Are you really off track? To find out whether your plan is on track, first reassess your life expectancy. The older you get, the longer you're likely to live. And your health status may have changed since you retired. Detailed online calculators such as the one at Livingto100.com help you estimate your life expectancy based on your lifestyle, eating habits and medical history.

Once you have a good sense of your remaining life expectancy, there's a simple and reliable way to gauge whether you're spending from your portfolio at an unsustainable rate, says David Blanchett, head of retirement research at Morningstar Investment Management. If you divide one by your remaining life expectancy, you'll get an estimate of a safe withdrawal rate -- one that gives your portfolio good odds of lasting a lifetime. If you expect to live another 20 years, for example, a reasonable withdrawal rate is 5%. And if you've spent more than 5% of your portfolio in the past year, "you could be on the wrong track," Blanchett says.

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If you've exceeded your safe withdrawal rate in one year because of big expenses that aren't likely to recur -- such as putting a new roof on your house -- there's probably no reason to panic. But if your annual portfolio withdrawals exceed the percentage year after year, it's time to look at ways to rein in spending and boost your income.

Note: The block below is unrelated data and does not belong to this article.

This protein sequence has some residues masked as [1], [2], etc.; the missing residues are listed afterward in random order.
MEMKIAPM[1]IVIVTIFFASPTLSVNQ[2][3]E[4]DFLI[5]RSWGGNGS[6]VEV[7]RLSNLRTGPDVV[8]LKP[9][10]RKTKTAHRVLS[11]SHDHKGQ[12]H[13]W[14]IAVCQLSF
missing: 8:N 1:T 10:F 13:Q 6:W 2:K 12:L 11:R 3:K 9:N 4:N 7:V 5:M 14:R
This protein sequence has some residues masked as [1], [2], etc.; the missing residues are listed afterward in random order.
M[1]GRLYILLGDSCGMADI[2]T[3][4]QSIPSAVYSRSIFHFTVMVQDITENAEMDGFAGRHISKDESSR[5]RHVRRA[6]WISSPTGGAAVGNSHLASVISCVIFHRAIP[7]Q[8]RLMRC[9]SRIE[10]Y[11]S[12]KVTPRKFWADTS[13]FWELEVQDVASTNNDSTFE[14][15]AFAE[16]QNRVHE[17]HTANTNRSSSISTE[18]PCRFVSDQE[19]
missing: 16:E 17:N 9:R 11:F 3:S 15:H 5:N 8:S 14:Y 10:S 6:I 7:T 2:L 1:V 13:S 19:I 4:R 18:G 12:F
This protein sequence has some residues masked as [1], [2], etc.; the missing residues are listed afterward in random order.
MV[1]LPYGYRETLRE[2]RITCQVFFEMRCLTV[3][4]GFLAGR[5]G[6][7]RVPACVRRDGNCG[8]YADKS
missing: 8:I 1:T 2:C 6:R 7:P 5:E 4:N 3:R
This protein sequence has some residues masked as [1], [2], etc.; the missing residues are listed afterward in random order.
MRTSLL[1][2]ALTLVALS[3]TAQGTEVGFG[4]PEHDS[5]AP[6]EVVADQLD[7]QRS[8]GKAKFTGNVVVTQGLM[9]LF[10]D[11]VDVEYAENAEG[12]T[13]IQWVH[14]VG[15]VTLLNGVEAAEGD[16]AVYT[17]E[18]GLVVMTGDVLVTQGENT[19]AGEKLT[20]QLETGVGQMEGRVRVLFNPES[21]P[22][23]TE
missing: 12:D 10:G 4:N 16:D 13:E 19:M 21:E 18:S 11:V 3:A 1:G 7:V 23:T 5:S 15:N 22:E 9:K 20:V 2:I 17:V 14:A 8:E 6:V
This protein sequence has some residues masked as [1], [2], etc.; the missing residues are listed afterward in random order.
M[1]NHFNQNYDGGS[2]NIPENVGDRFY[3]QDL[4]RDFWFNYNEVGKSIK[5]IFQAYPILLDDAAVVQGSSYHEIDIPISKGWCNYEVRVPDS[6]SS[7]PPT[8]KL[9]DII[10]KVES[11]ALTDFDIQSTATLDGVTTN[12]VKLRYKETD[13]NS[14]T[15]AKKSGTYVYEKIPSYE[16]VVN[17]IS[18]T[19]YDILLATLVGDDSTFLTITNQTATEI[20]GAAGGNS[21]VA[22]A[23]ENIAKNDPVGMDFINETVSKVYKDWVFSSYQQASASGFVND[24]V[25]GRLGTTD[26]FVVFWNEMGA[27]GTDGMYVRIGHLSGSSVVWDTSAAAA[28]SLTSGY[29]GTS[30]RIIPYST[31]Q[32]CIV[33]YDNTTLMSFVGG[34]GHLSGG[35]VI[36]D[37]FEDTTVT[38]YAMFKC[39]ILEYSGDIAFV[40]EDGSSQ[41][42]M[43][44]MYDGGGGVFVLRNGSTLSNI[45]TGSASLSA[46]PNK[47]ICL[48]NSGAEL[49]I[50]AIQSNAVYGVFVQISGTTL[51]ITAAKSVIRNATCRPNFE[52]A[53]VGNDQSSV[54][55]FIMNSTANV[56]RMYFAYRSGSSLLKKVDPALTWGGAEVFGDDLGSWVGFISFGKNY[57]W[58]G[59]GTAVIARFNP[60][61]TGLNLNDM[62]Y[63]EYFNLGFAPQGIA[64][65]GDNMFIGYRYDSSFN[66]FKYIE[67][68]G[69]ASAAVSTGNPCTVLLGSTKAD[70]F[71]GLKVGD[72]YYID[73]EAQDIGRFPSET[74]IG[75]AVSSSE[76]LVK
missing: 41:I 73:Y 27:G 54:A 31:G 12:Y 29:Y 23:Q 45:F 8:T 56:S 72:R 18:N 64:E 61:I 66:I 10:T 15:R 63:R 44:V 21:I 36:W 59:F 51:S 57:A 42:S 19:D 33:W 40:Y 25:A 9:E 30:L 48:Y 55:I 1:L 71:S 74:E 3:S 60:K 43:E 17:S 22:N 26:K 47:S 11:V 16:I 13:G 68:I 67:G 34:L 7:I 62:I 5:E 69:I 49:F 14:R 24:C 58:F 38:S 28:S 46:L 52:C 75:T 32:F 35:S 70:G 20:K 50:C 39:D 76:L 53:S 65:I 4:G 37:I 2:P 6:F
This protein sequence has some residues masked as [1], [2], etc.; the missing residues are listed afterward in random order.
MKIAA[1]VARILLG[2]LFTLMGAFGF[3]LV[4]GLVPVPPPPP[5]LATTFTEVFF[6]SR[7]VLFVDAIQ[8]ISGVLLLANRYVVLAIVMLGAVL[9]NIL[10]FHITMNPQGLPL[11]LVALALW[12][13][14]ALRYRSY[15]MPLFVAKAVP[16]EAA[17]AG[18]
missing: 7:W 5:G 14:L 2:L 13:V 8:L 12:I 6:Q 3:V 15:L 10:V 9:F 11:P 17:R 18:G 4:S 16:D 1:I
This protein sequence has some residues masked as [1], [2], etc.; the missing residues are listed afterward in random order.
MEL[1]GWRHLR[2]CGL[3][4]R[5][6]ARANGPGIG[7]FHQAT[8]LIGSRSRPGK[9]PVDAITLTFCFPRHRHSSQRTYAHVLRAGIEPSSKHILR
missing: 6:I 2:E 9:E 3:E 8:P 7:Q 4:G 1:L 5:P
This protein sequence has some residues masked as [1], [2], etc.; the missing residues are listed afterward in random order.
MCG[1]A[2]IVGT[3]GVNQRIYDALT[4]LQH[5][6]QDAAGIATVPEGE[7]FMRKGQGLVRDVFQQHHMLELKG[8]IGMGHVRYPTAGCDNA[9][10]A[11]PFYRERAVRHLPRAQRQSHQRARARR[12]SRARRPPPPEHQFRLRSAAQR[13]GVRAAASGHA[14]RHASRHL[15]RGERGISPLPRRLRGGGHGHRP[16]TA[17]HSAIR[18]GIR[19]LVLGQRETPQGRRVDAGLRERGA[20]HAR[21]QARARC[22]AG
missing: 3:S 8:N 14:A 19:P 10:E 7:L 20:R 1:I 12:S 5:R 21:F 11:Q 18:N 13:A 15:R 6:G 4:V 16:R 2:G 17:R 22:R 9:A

Adjust your drawdown strategy. For years, retirement experts touted the "4% rule," in which retirees spent 4% of their portfolio balance in the first year of retirement, adjusting for inflation in subsequent years. But when you spend a steady dollar amount from a portfolio that's fluctuating in value, you sell more shares when your investments are down and fewer shares when they're up, potentially depleting your portfolio faster than necessary. "In some sense, the 4% rule is the strategy that creates the most sequence risk" -- the risk that dismal markets in earlier retirement years set up your portfolio for failure in later years, says Wade Pfau, professor of retirement income at the American College of Financial Services, in Bryn Mawr, Pa.